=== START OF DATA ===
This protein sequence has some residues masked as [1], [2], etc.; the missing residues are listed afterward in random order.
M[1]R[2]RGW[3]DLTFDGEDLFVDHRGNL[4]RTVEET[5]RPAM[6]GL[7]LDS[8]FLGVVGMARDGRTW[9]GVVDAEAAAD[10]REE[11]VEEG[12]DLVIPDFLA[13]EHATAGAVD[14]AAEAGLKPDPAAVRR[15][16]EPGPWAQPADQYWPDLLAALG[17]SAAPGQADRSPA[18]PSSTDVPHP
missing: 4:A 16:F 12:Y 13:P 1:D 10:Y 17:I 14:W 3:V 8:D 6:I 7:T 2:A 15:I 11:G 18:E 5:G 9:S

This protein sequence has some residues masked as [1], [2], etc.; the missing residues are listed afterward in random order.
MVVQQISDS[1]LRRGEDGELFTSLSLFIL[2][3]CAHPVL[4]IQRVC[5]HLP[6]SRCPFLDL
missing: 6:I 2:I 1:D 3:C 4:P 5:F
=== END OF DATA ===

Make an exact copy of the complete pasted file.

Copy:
This protein sequence has some residues masked as [1], [2], etc.; the missing residues are listed afterward in random order.
M[1]R[2]RGW[3]DLTFDGEDLFVDHRGNL[4]RTVEET[5]RPAM[6]GL[7]LDS[8]FLGVVGMARDGRTW[9]GVVDAEAAAD[10]REE[11]VEEG[12]DLVIPDFLA[13]EHATAGAVD[14]AAEAGLKPDPAAVRR[15][16]EPGPWAQPADQYWPDLLAALG[17]SAAPGQADRSPA[18]PSSTDVPHP
missing: 4:A 16:F 12:Y 13:P 1:D 10:Y 17:I 14:W 3:V 8:D 6:I 7:T 2:A 15:I 11:G 18:E 5:G 9:S

This protein sequence has some residues masked as [1], [2], etc.; the missing residues are listed afterward in random order.
MVVQQISDS[1]LRRGEDGELFTSLSLFIL[2][3]CAHPVL[4]IQRVC[5]HLP[6]SRCPFLDL
missing: 6:I 2:I 1:D 3:C 4:P 5:F